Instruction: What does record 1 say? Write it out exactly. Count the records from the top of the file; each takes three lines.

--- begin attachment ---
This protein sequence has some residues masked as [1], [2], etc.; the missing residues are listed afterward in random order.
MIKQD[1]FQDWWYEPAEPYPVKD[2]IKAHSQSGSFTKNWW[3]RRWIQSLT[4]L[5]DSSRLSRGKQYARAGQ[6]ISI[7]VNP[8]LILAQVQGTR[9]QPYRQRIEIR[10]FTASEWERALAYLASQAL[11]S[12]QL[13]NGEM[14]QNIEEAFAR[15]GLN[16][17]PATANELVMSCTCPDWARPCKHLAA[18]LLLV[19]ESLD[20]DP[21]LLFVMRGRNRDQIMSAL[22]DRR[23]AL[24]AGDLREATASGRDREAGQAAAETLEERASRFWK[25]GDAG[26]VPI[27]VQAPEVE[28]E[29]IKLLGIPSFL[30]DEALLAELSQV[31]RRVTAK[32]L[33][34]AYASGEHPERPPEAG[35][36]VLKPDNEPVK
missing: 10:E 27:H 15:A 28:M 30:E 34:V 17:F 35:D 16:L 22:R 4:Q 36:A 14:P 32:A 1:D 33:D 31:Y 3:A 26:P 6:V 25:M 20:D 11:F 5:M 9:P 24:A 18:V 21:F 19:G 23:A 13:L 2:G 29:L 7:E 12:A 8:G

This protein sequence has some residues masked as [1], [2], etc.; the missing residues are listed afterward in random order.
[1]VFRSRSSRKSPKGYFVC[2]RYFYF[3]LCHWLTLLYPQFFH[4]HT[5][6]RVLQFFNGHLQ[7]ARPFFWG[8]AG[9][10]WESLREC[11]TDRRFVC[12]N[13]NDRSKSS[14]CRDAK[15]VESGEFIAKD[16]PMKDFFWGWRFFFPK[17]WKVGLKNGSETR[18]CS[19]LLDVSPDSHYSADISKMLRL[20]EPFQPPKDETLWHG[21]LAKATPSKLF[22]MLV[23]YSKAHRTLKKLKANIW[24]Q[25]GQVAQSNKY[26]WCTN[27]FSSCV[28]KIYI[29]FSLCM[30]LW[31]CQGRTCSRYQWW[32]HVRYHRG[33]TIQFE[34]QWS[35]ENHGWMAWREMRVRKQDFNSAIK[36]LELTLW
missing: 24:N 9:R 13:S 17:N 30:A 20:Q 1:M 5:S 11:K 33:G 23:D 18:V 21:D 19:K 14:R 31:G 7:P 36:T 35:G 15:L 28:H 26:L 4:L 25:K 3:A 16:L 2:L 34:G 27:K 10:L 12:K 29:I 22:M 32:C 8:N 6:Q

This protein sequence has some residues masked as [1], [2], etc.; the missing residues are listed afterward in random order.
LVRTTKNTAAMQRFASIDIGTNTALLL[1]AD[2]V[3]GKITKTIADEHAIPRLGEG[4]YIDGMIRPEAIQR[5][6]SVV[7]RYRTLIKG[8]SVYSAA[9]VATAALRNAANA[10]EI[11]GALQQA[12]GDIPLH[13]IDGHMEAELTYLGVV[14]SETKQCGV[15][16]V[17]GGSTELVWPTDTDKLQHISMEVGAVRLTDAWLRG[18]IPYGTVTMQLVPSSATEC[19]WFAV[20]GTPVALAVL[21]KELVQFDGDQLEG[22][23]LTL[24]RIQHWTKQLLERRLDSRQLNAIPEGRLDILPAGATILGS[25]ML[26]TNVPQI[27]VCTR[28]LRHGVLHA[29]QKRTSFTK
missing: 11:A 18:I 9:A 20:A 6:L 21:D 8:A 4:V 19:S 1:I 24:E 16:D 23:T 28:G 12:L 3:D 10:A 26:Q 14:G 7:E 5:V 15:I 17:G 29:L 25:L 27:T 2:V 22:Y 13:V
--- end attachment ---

This protein sequence has some residues masked as [1], [2], etc.; the missing residues are listed afterward in random order.
MIKQD[1]FQDWWYEPAEPYPVKD[2]IKAHSQSGSFTKNWW[3]RRWIQSLT[4]L[5]DSSRLSRGKQYARAGQ[6]ISI[7]VNP[8]LILAQVQGTR[9]QPYRQRIEIR[10]FTASEWERALAYLASQAL[11]S[12]QL[13]NGEM[14]QNIEEAFAR[15]GLN[16][17]PATANELVMSCTCPDWARPCKHLAA[18]LLLV[19]ESLD[20]DP[21]LLFVMRGRNRDQIMSAL[22]DRR[23]AL[24]AGDLREATASGRDREAGQAAAETLEERASRFWK[25]GDAG[26]VPI[27]VQAPEVE[28]E[29]IKLLGIPSFL[30]DEALLAELSQV[31]RRVTAK[32]L[33][34]AYASGEHPERPPEAG[35][36]VLKPDNEPVK
missing: 10:E 27:H 15:A 28:M 30:E 34:V 17:F 35:D 16:L 22:R 4:Q 36:A 14:P 32:A 1:D 33:D 31:Y 3:A 26:P 6:V 25:M 20:D 11:F 5:M 9:P 24:A 18:V 21:F 19:G 23:A 13:L 2:G 29:L 7:E 12:A 8:G